This past Saturday the temperature reached nearly 70 degrees. It was our last Central Illinois Farm Beginnings session for the 2015/16 class, and we enjoyed our lunch (prepared with ingredients from local farms) at a long table outside at Prairie Fruits Farm & Creamery, in the sunshine, without our coats on, in February. There is no denying the smiles on our faces and the excitement about the onset of an early spring.
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As I’m sure many of you know by now, The Land Connection was given the opportunity to be a guest instagrammer on the Farmers’ Market Coalition’s account for the past two weeks. It was quite the privilege to be able to share our market’s story with such a large audience, and get feedback and support from around the country.
Writing a blog like this is a privilege for so many reasons. One reason is that I get to be expressive in a way that neither scientists nor journalists are able to. So let me tell you this: there is a new study out from Iowa State University that is kind of blowing my mind.
As the executive director of The Land Connection I do a lot of different things like writing grants and reports, developing our budget, working with our great team on programming, and going to a lot of meetings. So when I get caught up in the day to day operations, the things that are not always super inspiring, I go back and read our mission statement.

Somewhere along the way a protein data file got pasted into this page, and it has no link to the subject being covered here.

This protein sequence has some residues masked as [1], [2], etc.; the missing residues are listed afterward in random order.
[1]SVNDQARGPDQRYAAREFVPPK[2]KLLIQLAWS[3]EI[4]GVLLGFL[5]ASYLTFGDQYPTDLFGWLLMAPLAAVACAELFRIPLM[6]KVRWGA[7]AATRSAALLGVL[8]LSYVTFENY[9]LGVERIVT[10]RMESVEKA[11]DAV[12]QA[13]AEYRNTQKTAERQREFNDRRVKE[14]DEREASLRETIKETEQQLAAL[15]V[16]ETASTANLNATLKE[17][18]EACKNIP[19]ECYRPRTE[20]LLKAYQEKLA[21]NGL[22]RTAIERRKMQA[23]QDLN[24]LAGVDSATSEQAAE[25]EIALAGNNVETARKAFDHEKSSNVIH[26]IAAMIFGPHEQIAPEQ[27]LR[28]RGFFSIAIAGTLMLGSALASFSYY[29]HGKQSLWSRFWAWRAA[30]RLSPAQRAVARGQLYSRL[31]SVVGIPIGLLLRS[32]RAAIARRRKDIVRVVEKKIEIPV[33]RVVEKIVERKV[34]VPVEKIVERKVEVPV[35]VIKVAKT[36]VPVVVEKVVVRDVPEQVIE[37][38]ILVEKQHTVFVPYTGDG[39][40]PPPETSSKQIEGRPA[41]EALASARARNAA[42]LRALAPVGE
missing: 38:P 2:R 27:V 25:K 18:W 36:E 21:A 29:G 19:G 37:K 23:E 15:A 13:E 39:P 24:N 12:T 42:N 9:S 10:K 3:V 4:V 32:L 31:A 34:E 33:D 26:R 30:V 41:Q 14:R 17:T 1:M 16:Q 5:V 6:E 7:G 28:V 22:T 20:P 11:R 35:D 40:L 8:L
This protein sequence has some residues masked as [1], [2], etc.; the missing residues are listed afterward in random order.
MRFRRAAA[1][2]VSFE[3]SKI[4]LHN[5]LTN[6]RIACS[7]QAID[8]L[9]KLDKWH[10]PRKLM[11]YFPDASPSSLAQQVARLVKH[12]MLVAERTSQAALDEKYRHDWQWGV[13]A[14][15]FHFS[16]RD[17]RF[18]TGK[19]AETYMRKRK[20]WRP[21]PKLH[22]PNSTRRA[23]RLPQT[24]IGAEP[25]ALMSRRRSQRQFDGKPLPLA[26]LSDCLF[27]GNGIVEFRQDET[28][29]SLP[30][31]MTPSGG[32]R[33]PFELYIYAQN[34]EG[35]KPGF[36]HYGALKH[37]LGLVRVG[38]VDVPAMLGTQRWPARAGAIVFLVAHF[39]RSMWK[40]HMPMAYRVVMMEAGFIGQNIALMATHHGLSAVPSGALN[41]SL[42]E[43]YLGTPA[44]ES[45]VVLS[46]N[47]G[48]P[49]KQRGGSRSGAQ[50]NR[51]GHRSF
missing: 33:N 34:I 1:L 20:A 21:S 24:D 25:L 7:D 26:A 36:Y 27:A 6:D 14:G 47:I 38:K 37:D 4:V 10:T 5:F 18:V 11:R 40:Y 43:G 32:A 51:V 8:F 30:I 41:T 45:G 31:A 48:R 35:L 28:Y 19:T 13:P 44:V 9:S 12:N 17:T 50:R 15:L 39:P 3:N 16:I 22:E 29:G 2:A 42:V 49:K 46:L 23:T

“Land is our partner, not our servant.” –Dave Bishop, PrairiErth Farm
This simple phrase, tucked into a presentation to our Farm Beginnings students a few weeks ago, could well serve as the foundation of our efforts to reform how we grow food.
Ah, the holidays. Chestnuts, crackling fireplaces, big meals and tasty treats with family and friends. And even though this year was a tad unusual (kids playing outside in the sun instead of rolling out snow angels, the feeling of the holiday season is always in the air.
But with that feeling comes the anticipation of what follows immediately afterwards - a brand new year.
Buttered Radishes and Polenta
There are a lot ways to continue eating locally grown foods in the winter in the Midwest--you can even make a beautiful, brightly colored meal in January. Cornmeal can be prepared by boiling it in water to make either a soft or firm polenta dish. I personally love to make a firm polenta and then to top it with buttered vegetables.
1 Cup corn meal
4 Cups water
1 Teaspoon salt